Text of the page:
Tuesday, April 7th, marks the 100th birthday anniversary of the one and only Billie Holiday. We'll be celebrating this milestone with a weeklong centennial broadcast in Lady Day’s honor, featuring her entire 1933-1959 discography, as well as on-air interviews with musicians and scholars. WKCR has a precedent of commemorating Holiday and her incredibly important contributions to vocal jazz, jazz as a whole, and Black music in our annual birthday broadcast schedule and in a special 360-hour Billie Holiday Festival that aired in 2005. Join us from Sunday, April 5th through Friday, April 9th as we spend a week listening to and examining the life, career, and distinctive sound of Lady Day.
Known for her hauntingly honest inflections and ever-evolving lyrical virtuosity, Billie Holiday has certainly earned her title as the jazz vocalist. Born Elinore Fagan in Baltimore in 1915, Holiday spent her childhood and adolescence learning songs by Louis Armstrong and Bessie Smith. In 1929, Holiday teamed up with tenor sax player Kenneth Hollan and slowly built her reputation as a vocalist, replacing Monette Moore at a club called Covan’s on West 132 Street in 1932. When producer John Hammond came to Covan’s to see Moore, he found himself instead captivated by Holiday, and proceeded to secure Holiday a record deal. After producing her earliest recordings with Benny Goodman in the early 1930s, Holiday soon began to record under her own name, collaborating with great artists of the swing era, including Lester Young and Roy Eldridge. With pianist Teddy Wilson, she manipulated the melodies of dull pop songs for jukeboxes, adding her signature emotive phrasing. In 1939, Holiday courageously chose to record the political “Strange Fruit” with Commodore Records when Columbia rejected the song’s sensitive subject matter, producing what many deem to be one of the most powerful anti-lynching protest anthems of the early 20th century. Holiday continued producing studio and live recordings until her tragic death in 1959.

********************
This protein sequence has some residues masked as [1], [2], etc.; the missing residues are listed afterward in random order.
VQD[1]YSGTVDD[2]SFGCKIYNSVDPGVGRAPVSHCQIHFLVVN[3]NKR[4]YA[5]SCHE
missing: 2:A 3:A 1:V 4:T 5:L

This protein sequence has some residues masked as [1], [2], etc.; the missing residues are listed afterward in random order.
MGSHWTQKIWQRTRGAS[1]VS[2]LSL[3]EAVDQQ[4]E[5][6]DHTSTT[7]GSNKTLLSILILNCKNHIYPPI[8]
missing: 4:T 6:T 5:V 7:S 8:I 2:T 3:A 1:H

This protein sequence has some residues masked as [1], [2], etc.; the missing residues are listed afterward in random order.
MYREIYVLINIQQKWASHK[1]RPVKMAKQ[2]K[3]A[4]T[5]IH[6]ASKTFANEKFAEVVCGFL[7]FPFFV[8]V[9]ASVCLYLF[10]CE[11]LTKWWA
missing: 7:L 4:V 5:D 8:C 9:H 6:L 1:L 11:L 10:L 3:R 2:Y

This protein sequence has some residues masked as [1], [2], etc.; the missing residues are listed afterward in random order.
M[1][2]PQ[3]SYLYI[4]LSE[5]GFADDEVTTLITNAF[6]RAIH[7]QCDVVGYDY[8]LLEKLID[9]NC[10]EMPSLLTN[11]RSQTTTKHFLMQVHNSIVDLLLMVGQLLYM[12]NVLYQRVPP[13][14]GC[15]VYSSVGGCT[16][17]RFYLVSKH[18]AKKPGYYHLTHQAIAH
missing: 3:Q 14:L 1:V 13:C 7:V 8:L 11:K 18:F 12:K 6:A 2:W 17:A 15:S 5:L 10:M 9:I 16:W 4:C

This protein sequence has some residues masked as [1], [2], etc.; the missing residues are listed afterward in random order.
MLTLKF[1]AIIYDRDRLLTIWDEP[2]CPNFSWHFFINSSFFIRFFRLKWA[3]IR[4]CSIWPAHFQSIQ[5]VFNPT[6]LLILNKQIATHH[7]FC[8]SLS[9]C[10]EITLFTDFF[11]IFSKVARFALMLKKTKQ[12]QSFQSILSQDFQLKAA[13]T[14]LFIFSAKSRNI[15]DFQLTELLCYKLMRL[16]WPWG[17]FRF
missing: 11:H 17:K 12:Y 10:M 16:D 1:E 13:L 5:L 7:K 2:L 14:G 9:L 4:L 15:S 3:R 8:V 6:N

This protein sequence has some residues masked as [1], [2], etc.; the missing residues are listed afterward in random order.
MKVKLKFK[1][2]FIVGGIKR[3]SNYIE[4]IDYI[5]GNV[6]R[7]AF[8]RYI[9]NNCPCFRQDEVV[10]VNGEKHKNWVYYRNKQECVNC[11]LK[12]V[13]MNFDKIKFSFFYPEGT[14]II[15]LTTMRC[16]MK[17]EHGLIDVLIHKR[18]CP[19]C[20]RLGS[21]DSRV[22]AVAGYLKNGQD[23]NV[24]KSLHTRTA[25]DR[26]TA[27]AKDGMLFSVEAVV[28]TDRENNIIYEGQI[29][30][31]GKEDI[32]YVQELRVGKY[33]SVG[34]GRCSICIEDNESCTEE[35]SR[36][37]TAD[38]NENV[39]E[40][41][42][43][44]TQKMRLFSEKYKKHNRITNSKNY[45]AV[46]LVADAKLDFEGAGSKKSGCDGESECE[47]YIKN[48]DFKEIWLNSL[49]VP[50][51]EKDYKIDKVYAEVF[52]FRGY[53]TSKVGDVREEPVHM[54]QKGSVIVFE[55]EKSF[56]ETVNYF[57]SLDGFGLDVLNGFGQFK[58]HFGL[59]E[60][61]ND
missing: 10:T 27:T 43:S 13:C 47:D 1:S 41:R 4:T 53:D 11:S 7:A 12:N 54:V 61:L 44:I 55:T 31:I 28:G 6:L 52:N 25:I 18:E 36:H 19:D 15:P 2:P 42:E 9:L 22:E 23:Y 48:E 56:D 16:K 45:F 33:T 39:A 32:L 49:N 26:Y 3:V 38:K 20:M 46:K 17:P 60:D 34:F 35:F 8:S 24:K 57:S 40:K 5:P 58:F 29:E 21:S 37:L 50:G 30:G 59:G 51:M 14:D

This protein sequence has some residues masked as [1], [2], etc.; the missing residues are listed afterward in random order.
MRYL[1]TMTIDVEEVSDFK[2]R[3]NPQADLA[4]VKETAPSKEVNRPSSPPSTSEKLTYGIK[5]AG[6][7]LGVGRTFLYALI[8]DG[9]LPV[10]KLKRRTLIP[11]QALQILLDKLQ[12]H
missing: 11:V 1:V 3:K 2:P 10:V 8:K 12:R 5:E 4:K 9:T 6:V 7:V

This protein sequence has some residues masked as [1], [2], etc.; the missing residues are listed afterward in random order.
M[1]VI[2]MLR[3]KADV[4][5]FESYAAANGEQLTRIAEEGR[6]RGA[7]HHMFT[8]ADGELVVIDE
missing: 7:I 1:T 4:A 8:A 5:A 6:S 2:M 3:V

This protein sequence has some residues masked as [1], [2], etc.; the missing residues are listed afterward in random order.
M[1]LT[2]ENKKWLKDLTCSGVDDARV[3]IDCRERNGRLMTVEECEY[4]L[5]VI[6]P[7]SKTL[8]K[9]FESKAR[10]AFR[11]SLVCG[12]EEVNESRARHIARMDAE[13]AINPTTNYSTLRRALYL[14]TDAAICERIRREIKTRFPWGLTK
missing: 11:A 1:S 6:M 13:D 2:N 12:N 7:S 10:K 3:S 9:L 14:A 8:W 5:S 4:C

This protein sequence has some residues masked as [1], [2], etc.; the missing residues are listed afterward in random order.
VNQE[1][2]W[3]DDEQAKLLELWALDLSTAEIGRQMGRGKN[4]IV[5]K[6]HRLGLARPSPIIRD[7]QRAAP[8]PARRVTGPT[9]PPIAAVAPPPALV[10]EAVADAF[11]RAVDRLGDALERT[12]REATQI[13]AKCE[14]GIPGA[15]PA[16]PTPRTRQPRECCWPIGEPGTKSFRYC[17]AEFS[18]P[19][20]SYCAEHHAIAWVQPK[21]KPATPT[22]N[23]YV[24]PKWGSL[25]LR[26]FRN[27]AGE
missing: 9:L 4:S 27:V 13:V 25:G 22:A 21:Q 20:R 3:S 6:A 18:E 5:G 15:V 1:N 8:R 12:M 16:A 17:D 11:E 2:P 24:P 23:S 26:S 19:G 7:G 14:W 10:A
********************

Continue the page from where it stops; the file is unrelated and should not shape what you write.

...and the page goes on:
Our festival will involve both show-specific programming throughout the week, as well as a 48-hour continuous broadcast on Tuesday, April 7th and Wednesday, April 8th. To begin, the Sunday, April 5th, “Jazz Profiles” (2-7pm) and Monday, April 6th, “Daybreak Express” (5-8:20am), “Out to Lunch” (12-3pm) and “Jazz Alternatives” will consist of "Lady Day 101" programming, featuring some of Holiday's most acclaimed recordings, as well as archived interviews with Lady Day scholars and Holiday herself. The culminating event, the 48-hour broadcast on Tuesday and Wednesday, will look at a range of Holiday's work, including pivotal live sets, regional sessions, her small group and big band work, notable band members, and more. The centennial festival will conclude with more show-specific jazz programming on Thursday, April 9th, and Friday, April 10th, with both days’ “Daybreak Express” (5-8:20am), “Out to Lunch” (12-3pm) and “Jazz Alternatives” (6-9pm) focusing on Holiday’s career and featuring interviews with scholars, as well as instrumentalists and vocalists inspired by Holiday.